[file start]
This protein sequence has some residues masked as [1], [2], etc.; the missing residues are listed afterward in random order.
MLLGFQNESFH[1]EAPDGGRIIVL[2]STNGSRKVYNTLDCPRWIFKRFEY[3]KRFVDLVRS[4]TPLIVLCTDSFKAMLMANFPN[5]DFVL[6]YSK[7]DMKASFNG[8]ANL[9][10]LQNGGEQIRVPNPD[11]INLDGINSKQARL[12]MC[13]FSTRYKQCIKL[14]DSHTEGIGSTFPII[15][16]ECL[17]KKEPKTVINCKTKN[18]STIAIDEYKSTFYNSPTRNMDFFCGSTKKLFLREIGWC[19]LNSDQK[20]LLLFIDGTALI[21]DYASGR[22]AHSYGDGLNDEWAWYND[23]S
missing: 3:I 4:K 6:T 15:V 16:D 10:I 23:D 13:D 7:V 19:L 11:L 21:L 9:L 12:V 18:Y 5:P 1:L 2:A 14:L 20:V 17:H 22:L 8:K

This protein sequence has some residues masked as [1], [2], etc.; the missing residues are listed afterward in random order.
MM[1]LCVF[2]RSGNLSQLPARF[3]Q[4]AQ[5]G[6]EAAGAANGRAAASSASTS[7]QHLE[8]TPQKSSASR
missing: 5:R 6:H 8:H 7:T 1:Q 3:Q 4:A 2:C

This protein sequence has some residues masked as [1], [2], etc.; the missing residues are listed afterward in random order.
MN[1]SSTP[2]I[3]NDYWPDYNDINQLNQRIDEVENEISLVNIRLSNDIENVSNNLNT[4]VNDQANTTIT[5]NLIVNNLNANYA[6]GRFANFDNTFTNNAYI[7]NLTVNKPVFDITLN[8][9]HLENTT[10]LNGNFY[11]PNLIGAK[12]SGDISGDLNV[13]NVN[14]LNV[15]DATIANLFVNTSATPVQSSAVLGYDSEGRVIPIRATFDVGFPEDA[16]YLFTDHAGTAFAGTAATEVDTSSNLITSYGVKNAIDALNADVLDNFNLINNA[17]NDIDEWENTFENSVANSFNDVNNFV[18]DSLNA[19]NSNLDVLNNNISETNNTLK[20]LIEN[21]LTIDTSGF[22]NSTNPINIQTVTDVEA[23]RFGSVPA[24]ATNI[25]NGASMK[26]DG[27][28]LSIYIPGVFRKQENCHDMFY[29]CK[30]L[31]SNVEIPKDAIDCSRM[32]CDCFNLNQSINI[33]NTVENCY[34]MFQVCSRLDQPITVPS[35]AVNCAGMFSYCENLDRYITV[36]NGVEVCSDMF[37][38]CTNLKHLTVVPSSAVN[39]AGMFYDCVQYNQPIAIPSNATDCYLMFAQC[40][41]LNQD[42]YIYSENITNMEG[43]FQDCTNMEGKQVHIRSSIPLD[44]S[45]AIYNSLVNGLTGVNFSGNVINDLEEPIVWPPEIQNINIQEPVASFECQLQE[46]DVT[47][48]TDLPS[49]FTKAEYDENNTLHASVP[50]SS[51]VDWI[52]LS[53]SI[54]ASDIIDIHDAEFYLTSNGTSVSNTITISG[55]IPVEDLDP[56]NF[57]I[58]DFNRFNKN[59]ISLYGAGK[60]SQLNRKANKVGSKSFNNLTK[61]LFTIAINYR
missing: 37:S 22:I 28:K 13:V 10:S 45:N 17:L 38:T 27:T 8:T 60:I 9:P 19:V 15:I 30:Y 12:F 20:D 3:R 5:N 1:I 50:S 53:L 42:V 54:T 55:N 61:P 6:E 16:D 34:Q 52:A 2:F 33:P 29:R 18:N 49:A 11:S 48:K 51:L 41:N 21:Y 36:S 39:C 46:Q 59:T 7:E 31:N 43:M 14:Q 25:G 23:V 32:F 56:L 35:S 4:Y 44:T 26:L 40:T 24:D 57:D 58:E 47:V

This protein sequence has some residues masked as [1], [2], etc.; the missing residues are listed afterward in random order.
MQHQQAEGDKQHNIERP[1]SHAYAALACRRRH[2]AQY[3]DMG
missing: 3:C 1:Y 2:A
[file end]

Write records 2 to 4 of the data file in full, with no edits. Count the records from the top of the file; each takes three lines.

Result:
This protein sequence has some residues masked as [1], [2], etc.; the missing residues are listed afterward in random order.
MM[1]LCVF[2]RSGNLSQLPARF[3]Q[4]AQ[5]G[6]EAAGAANGRAAASSASTS[7]QHLE[8]TPQKSSASR
missing: 5:R 6:H 8:H 7:T 1:Q 3:Q 4:A 2:C

This protein sequence has some residues masked as [1], [2], etc.; the missing residues are listed afterward in random order.
MN[1]SSTP[2]I[3]NDYWPDYNDINQLNQRIDEVENEISLVNIRLSNDIENVSNNLNT[4]VNDQANTTIT[5]NLIVNNLNANYA[6]GRFANFDNTFTNNAYI[7]NLTVNKPVFDITLN[8][9]HLENTT[10]LNGNFY[11]PNLIGAK[12]SGDISGDLNV[13]NVN[14]LNV[15]DATIANLFVNTSATPVQSSAVLGYDSEGRVIPIRATFDVGFPEDA[16]YLFTDHAGTAFAGTAATEVDTSSNLITSYGVKNAIDALNADVLDNFNLINNA[17]NDIDEWENTFENSVANSFNDVNNFV[18]DSLNA[19]NSNLDVLNNNISETNNTLK[20]LIEN[21]LTIDTSGF[22]NSTNPINIQTVTDVEA[23]RFGSVPA[24]ATNI[25]NGASMK[26]DG[27][28]LSIYIPGVFRKQENCHDMFY[29]CK[30]L[31]SNVEIPKDAIDCSRM[32]CDCFNLNQSINI[33]NTVENCY[34]MFQVCSRLDQPITVPS[35]AVNCAGMFSYCENLDRYITV[36]NGVEVCSDMF[37][38]CTNLKHLTVVPSSAVN[39]AGMFYDCVQYNQPIAIPSNATDCYLMFAQC[40][41]LNQD[42]YIYSENITNMEG[43]FQDCTNMEGKQVHIRSSIPLD[44]S[45]AIYNSLVNGLTGVNFSGNVINDLEEPIVWPPEIQNINIQEPVASFECQLQE[46]DVT[47][48]TDLPS[49]FTKAEYDENNTLHASVP[50]SS[51]VDWI[52]LS[53]SI[54]ASDIIDIHDAEFYLTSNGTSVSNTITISG[55]IPVEDLDP[56]NF[57]I[58]DFNRFNKN[59]ISLYGAGK[60]SQLNRKANKVGSKSFNNLTK[61]LFTIAINYR
missing: 37:S 22:I 28:K 13:V 10:S 45:N 17:L 38:T 27:T 8:T 60:I 9:P 19:V 15:I 30:Y 12:F 20:D 3:R 5:N 1:I 50:S 53:L 42:V 54:T 55:N 61:P 6:E 16:D 34:Q 52:A 2:F 33:P 29:R 18:N 49:A 11:S 48:K 51:L 41:N 21:Y 36:S 39:C 46:Q 59:T 7:E 31:N 43:M 14:Q 25:G 23:V 32:F 56:L 35:S 4:Y 44:T 26:L 40:T 24:D 57:D 58:E 47:V

This protein sequence has some residues masked as [1], [2], etc.; the missing residues are listed afterward in random order.
MQHQQAEGDKQHNIERP[1]SHAYAALACRRRH[2]AQY[3]DMG
missing: 3:C 1:Y 2:A